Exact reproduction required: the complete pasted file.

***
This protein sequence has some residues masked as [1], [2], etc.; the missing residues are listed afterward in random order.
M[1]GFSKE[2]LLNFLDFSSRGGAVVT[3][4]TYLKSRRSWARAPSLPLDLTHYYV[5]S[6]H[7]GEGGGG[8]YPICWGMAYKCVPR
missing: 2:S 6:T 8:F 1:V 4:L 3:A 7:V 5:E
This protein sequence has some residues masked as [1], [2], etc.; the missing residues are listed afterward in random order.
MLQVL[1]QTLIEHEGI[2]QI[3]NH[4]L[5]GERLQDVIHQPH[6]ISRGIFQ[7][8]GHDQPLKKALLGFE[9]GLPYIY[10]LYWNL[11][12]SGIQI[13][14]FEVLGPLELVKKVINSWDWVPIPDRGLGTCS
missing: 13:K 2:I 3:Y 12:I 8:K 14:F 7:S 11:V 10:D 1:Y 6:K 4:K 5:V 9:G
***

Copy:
This protein sequence has some residues masked as [1], [2], etc.; the missing residues are listed afterward in random order.
M[1]GFSKE[2]LLNFLDFSSRGGAVVT[3][4]TYLKSRRSWARAPSLPLDLTHYYV[5]S[6]H[7]GEGGGG[8]YPICWGMAYKCVPR
missing: 2:S 6:T 8:F 1:V 4:L 3:A 7:V 5:E
This protein sequence has some residues masked as [1], [2], etc.; the missing residues are listed afterward in random order.
MLQVL[1]QTLIEHEGI[2]QI[3]NH[4]L[5]GERLQDVIHQPH[6]ISRGIFQ[7][8]GHDQPLKKALLGFE[9]GLPYIY[10]LYWNL[11][12]SGIQI[13][14]FEVLGPLELVKKVINSWDWVPIPDRGLGTCS
missing: 13:K 2:I 3:Y 12:I 8:K 14:F 7:S 11:V 10:D 1:Y 6:K 4:K 5:V 9:G